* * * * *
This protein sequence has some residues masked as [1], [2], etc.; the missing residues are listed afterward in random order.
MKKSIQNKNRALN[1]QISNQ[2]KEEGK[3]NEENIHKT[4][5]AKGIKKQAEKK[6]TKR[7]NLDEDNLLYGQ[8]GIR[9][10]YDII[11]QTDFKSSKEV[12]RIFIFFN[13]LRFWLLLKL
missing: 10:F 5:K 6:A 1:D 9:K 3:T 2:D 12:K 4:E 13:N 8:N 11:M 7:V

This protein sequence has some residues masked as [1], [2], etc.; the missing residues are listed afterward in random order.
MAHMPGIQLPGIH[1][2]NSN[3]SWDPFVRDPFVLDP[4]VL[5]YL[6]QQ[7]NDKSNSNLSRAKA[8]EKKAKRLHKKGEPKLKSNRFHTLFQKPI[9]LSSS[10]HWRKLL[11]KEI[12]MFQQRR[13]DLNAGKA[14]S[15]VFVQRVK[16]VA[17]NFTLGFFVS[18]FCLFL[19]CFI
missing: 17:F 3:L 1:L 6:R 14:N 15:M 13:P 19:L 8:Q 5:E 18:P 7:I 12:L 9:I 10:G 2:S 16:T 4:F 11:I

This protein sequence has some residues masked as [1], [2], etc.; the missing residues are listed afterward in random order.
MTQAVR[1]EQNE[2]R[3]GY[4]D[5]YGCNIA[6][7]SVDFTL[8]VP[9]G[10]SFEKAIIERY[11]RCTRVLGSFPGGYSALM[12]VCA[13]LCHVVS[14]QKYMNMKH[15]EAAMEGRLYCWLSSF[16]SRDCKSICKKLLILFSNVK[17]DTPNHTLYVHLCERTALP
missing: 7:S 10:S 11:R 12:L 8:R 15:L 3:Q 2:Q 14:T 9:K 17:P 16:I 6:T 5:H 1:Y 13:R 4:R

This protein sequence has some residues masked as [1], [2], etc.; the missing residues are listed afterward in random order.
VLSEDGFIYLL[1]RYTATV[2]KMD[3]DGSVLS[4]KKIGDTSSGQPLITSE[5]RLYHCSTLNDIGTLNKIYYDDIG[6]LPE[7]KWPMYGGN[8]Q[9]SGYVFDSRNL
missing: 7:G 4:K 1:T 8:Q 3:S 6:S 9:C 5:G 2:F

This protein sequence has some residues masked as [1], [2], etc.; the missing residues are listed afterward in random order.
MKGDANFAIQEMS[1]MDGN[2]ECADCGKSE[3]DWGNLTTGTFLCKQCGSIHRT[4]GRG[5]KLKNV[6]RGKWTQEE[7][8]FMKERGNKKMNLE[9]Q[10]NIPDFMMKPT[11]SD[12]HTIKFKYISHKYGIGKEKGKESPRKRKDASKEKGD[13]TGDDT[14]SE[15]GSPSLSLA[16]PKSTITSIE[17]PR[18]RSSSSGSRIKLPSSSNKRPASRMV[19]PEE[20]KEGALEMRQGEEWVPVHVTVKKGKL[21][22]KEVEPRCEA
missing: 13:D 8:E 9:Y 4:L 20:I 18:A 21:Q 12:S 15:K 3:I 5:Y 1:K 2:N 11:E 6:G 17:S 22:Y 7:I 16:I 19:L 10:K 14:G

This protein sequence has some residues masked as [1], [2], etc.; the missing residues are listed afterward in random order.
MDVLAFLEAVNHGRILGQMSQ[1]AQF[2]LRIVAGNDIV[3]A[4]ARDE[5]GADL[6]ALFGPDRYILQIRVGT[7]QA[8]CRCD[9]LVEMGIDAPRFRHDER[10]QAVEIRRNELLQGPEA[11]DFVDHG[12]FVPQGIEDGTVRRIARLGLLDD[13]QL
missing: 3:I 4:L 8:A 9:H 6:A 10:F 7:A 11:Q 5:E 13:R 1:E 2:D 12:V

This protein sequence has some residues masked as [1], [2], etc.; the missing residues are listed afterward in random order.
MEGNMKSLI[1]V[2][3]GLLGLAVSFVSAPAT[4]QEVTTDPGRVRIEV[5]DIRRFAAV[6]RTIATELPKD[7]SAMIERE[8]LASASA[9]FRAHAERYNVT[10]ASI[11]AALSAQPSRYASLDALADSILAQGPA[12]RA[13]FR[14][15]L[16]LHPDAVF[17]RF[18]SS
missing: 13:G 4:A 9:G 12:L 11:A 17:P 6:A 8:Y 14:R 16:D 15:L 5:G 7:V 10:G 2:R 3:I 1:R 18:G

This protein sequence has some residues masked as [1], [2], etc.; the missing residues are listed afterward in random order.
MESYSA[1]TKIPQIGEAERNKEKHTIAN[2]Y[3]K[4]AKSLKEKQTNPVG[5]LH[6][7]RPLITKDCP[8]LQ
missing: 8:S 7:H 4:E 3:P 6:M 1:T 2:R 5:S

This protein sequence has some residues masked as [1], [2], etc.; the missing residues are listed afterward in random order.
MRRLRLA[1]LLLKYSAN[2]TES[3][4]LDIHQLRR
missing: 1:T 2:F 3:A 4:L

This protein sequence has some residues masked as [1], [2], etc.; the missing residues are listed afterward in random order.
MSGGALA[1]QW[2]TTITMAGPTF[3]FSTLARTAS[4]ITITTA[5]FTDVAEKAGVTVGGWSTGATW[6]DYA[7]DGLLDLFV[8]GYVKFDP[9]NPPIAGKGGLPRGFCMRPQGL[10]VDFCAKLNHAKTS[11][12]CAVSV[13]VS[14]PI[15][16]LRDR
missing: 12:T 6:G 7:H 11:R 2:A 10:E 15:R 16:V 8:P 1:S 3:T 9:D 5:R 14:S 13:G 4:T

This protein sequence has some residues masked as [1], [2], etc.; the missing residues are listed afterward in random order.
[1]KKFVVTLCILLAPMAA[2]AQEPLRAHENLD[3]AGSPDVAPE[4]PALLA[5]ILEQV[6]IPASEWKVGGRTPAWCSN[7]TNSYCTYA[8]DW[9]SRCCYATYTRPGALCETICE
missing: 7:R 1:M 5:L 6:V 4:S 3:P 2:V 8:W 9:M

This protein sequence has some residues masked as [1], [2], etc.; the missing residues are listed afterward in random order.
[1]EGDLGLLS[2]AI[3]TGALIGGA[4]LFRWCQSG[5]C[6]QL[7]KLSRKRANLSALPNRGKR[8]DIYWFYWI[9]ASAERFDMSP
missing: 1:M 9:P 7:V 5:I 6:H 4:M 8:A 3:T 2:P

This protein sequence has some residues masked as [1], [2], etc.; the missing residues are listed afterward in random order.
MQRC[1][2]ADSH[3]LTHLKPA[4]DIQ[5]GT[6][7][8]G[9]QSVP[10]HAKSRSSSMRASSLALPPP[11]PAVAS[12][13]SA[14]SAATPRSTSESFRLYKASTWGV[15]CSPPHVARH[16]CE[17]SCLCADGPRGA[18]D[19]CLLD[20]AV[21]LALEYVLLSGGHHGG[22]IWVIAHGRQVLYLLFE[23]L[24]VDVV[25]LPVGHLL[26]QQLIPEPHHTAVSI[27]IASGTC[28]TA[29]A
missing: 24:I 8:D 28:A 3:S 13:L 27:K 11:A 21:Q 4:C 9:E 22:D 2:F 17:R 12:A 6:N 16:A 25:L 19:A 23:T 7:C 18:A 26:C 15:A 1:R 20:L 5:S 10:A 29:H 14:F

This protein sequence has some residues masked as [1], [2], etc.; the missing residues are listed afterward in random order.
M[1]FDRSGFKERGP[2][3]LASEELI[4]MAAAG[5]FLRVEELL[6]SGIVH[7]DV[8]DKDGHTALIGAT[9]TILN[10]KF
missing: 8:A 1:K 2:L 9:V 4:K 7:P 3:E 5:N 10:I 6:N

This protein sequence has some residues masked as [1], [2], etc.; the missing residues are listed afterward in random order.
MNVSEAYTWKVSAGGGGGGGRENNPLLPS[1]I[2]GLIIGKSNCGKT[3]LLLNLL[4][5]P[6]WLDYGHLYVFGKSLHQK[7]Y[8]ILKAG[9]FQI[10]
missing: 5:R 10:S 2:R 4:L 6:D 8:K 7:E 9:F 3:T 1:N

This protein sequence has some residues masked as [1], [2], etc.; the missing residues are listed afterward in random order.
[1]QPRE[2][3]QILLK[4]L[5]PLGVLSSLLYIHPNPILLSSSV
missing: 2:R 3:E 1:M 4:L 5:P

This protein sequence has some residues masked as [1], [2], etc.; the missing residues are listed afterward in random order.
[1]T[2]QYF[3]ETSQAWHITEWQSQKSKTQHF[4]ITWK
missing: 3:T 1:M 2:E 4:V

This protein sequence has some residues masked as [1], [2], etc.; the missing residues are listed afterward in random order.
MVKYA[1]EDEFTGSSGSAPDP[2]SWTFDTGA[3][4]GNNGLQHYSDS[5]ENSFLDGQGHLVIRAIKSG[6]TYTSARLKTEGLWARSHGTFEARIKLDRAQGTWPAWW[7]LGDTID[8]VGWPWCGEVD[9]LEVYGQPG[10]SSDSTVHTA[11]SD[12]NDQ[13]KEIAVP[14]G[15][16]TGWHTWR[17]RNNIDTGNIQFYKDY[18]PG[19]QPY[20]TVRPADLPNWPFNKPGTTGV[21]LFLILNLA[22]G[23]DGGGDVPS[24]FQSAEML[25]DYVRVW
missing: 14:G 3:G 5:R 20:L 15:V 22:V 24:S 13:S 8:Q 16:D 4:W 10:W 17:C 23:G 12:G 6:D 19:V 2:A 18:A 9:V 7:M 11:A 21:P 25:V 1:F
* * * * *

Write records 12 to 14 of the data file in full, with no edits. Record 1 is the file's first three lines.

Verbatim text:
This protein sequence has some residues masked as [1], [2], etc.; the missing residues are listed afterward in random order.
[1]EGDLGLLS[2]AI[3]TGALIGGA[4]LFRWCQSG[5]C[6]QL[7]KLSRKRANLSALPNRGKR[8]DIYWFYWI[9]ASAERFDMSP
missing: 1:M 9:P 7:V 5:I 6:H 4:M 8:A 3:T 2:P

This protein sequence has some residues masked as [1], [2], etc.; the missing residues are listed afterward in random order.
MQRC[1][2]ADSH[3]LTHLKPA[4]DIQ[5]GT[6][7][8]G[9]QSVP[10]HAKSRSSSMRASSLALPPP[11]PAVAS[12][13]SA[14]SAATPRSTSESFRLYKASTWGV[15]CSPPHVARH[16]CE[17]SCLCADGPRGA[18]D[19]CLLD[20]AV[21]LALEYVLLSGGHHGG[22]IWVIAHGRQVLYLLFE[23]L[24]VDVV[25]LPVGHLL[26]QQLIPEPHHTAVSI[27]IASGTC[28]TA[29]A
missing: 24:I 8:D 28:A 3:S 13:L 27:K 11:A 21:Q 4:C 9:E 22:D 2:F 17:R 12:A 6:N 16:A 25:L 19:A 23:T 7:C 18:A 26:C 15:A 1:R 20:L 5:S 10:A 29:H 14:F

This protein sequence has some residues masked as [1], [2], etc.; the missing residues are listed afterward in random order.
M[1]FDRSGFKERGP[2][3]LASEELI[4]MAAAG[5]FLRVEELL[6]SGIVH[7]DV[8]DKDGHTALIGAT[9]TILN[10]KF
missing: 8:A 1:K 2:L 9:V 4:K 7:P 3:E 5:N 10:I 6:N